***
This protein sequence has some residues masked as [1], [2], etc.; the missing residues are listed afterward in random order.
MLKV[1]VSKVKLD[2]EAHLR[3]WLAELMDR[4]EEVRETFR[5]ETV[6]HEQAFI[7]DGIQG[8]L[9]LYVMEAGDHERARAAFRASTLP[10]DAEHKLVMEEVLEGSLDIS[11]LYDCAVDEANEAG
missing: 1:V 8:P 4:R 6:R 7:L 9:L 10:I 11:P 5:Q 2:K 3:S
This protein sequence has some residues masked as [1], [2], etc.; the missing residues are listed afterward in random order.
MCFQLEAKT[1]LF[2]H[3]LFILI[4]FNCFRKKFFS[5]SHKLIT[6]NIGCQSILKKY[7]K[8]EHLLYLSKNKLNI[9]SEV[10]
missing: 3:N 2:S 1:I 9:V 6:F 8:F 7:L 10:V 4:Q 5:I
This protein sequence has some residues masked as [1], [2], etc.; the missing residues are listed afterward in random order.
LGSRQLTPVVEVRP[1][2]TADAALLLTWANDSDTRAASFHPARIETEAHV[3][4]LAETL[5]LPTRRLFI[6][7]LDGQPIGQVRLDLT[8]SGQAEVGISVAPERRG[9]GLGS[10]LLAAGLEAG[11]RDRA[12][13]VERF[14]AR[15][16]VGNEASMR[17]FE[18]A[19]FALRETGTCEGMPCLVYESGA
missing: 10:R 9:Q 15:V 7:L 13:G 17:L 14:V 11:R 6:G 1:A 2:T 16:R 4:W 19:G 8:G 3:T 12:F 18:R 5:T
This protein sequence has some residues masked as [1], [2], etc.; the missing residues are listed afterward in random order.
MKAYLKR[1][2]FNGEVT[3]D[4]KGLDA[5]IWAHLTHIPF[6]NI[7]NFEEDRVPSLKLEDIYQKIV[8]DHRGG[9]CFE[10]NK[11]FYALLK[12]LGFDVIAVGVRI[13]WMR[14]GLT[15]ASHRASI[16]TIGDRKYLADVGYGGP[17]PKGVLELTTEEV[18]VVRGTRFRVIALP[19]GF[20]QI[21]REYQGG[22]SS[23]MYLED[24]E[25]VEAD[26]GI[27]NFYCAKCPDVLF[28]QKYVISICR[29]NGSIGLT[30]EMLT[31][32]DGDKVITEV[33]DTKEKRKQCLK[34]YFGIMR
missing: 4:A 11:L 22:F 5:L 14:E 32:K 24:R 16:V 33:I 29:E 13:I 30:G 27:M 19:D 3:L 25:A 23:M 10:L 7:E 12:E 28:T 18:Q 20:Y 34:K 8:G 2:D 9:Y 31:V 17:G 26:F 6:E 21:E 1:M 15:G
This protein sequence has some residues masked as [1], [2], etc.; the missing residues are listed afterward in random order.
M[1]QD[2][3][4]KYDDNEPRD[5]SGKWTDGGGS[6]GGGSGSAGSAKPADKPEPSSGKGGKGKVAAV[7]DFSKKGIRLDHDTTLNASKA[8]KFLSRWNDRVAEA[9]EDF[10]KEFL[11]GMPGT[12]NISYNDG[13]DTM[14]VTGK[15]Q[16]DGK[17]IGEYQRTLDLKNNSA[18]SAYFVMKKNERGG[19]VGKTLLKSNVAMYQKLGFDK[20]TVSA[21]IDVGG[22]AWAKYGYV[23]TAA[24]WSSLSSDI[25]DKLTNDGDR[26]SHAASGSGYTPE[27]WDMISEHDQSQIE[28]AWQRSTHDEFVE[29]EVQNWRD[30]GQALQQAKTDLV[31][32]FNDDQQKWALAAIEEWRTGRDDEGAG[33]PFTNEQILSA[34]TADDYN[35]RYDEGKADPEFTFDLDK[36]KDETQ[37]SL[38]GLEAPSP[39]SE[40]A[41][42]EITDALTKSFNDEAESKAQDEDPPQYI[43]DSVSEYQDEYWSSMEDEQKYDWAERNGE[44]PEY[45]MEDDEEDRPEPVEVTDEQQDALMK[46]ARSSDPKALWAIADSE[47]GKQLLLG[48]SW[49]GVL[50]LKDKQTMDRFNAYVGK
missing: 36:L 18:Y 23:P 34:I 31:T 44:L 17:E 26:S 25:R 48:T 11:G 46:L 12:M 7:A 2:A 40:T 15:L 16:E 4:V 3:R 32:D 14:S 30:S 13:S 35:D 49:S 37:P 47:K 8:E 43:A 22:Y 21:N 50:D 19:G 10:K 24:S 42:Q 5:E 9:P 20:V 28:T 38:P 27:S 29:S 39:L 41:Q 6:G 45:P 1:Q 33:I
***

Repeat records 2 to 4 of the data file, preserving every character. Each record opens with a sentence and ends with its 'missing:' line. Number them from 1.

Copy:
This protein sequence has some residues masked as [1], [2], etc.; the missing residues are listed afterward in random order.
MCFQLEAKT[1]LF[2]H[3]LFILI[4]FNCFRKKFFS[5]SHKLIT[6]NIGCQSILKKY[7]K[8]EHLLYLSKNKLNI[9]SEV[10]
missing: 3:N 2:S 1:I 9:V 6:F 8:F 7:L 10:V 4:Q 5:I
This protein sequence has some residues masked as [1], [2], etc.; the missing residues are listed afterward in random order.
LGSRQLTPVVEVRP[1][2]TADAALLLTWANDSDTRAASFHPARIETEAHV[3][4]LAETL[5]LPTRRLFI[6][7]LDGQPIGQVRLDLT[8]SGQAEVGISVAPERRG[9]GLGS[10]LLAAGLEAG[11]RDRA[12][13]VERF[14]AR[15][16]VGNEASMR[17]FE[18]A[19]FALRETGTCEGMPCLVYESGA
missing: 10:R 9:Q 15:V 7:L 13:G 17:L 14:V 11:R 6:G 1:A 2:T 16:R 4:W 19:G 8:G 3:T 12:F 18:R 5:T
This protein sequence has some residues masked as [1], [2], etc.; the missing residues are listed afterward in random order.
MKAYLKR[1][2]FNGEVT[3]D[4]KGLDA[5]IWAHLTHIPF[6]NI[7]NFEEDRVPSLKLEDIYQKIV[8]DHRGG[9]CFE[10]NK[11]FYALLK[12]LGFDVIAVGVRI[13]WMR[14]GLT[15]ASHRASI[16]TIGDRKYLADVGYGGP[17]PKGVLELTTEEV[18]VVRGTRFRVIALP[19]GF[20]QI[21]REYQGG[22]SS[23]MYLED[24]E[25]VEAD[26]GI[27]NFYCAKCPDVLF[28]QKYVISICR[29]NGSIGLT[30]EMLT[31][32]DGDKVITEV[33]DTKEKRKQCLK[34]YFGIMR
missing: 4:A 11:L 22:F 5:L 14:E 32:K 24:R 16:V 33:I 29:E 13:I 30:G 27:M 19:D 3:L 25:A 23:M 10:L 7:E 12:E 28:T 18:Q 20:Y 34:K 8:G 2:D 9:Y 31:V 17:G 26:F 6:E 21:E 1:M 15:G